(05/11/2006)
By Drew Moody
Special to the Hur Herald
The cost to Gilmer County for Michelle Dawn Rose's pilfering of tax moneys now exceeds $12,000, Sheriff Mickey Metz confirmed Wednesday.

Court appointed attorney John Oshoway of Grantsville said since Rose, of Glenville, was initially charged, more stolen money was discovered.

In addition, the state audit costs to Gilmer County were higher since special attention had to be given to the sheriff's department to sort things out.

Those costs have been added to Rose's debt to the county to arrive at the $12,000 plus mark.

"When there's a problem it (the audit) becomes much more in depth and requires more time," said Norma Hurley, deputy clerk of Gilmer County, explaining the higher costs incurred.

Judge Alsop told the court Monday he was very disappointed a plan for restitution had not been submitted and postponed sentencing until June 12 at 10:45 a.m.

He specifically asked to hear from the sheriff's office regarding its position on the matter.

Sheriff Metz said Wednesday he intends to submit a letter to Judge Alsop asking for complete restitution in the Rose case.

Gilmer County Commissioner Larry Chapman said the commission will be waiting to hear from the prosecutor. "He (Jerry Hough) should apprise us of the situation and tell us if there's a need for a letter."

Chapman does support restitution, but suggested any payment plan must take into consideration the defendant's budget. "She's a mother and she has a family," he said.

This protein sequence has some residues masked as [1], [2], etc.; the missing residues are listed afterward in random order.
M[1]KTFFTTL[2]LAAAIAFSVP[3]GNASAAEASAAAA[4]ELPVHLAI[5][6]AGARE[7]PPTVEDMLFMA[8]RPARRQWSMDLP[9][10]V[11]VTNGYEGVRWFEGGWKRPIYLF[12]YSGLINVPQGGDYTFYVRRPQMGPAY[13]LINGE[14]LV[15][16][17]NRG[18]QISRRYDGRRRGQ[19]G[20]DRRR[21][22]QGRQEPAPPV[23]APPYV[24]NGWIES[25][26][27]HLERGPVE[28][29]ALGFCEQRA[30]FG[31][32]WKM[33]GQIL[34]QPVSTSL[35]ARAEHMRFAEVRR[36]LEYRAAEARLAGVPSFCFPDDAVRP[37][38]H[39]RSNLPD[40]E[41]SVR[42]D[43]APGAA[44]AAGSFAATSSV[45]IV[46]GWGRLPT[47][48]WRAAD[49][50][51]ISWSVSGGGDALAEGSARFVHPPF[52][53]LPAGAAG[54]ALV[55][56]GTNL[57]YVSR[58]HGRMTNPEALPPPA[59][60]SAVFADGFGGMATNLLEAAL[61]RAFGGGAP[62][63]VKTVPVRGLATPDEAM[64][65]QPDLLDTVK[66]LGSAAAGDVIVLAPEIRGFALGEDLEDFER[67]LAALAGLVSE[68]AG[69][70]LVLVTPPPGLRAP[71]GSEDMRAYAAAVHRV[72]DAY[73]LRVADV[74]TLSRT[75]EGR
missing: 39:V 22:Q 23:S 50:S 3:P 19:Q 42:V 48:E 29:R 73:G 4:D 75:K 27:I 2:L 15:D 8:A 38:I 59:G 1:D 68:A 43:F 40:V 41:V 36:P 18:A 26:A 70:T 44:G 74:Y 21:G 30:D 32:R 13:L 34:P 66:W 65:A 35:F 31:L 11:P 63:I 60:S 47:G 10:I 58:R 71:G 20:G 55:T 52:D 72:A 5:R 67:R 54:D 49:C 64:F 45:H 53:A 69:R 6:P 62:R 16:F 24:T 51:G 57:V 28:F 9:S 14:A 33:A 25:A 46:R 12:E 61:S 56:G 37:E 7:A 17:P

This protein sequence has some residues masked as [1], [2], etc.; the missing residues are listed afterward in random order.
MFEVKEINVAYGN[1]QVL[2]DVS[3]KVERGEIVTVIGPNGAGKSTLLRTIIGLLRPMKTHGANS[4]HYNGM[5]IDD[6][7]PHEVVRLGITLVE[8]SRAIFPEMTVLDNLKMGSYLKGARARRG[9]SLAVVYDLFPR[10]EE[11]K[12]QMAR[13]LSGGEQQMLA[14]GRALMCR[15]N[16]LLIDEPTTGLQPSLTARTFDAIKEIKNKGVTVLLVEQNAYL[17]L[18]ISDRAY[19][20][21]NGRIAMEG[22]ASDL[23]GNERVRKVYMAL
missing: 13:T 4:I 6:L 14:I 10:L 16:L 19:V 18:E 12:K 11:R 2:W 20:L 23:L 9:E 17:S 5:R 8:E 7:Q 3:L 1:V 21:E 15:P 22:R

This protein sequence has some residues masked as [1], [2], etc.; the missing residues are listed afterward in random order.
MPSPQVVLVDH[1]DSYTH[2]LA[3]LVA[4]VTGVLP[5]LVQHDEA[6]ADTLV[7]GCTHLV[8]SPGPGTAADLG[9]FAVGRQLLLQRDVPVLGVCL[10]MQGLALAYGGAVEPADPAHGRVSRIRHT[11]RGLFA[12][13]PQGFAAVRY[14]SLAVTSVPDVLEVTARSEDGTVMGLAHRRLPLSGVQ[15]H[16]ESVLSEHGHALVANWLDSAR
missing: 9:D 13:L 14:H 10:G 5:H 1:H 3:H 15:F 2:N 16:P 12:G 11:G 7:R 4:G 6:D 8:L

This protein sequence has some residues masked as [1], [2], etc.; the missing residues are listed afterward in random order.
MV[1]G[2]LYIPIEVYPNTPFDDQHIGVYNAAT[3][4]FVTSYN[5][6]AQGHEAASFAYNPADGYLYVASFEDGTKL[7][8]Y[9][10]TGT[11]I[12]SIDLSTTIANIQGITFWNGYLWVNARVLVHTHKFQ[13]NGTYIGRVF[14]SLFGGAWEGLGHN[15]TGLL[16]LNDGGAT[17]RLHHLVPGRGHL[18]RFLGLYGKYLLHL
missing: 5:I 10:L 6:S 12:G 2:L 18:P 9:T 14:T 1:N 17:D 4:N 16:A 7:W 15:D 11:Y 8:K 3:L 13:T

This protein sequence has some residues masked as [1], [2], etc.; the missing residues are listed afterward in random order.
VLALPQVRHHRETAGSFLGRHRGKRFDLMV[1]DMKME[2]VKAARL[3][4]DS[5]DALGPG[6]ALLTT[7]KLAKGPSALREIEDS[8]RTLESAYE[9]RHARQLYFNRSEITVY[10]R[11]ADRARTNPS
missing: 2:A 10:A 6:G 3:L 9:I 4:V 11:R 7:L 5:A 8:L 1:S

Fortunately, the missing funds will have no immediate impact on county services because the commission establishes a contingency fund each budget year.

According to Chapman, that fund is about three percent of the annual budget, or this year around $35,000. "We go into the budget with a little cushion.".

Commission President Dave Hess, who won his primary election Tuesday, was unavailable for comment.

Prosecuting attorney, Jerry Hough, told Judge Alsop Rose's situation was a "rare exception" and doesn't object to probation in this instance. Hough brought images of "Dante's Inferno," into his presentation regarding betraying the pubic trust, but added that Rose was aware she'd made poor decisions.

Hough suggested she was attempting to live beyond her means with a poor choice of friends, ultimately partying away much of the stolen money.

The defense has asked the court to have mercy in meting out punishment to Rose, who faces up to 10 years in prison for her crime. Court appointed attorney John Oshoway, of Grantsville, told the court Rose accepts responsibility for her actions and has made no excuses.

He maintained Rose's conduct in this instance is inconsistent with her past. Oshoway told the court an unexpected divorce, depression and dire financial stress were contributing factors leading up to the theft.

Oshoway acknowledged during his plea for his client that his client falsified receipts and took public funds, but said "incarceration is too harsh a punishment."

Michelle Rose spoke before the court as well during the proceedings. She tearfully apologized, telling Judge Alsop she regretted her actions every day. "I loved my job, and the people I worked with," she said.

Rose is the niece of Chief Deputy Jimmy Moss, who was instrumental in the initial investigation of the crime after citizens reported a problem with delinquent tax postings in the newspaper.


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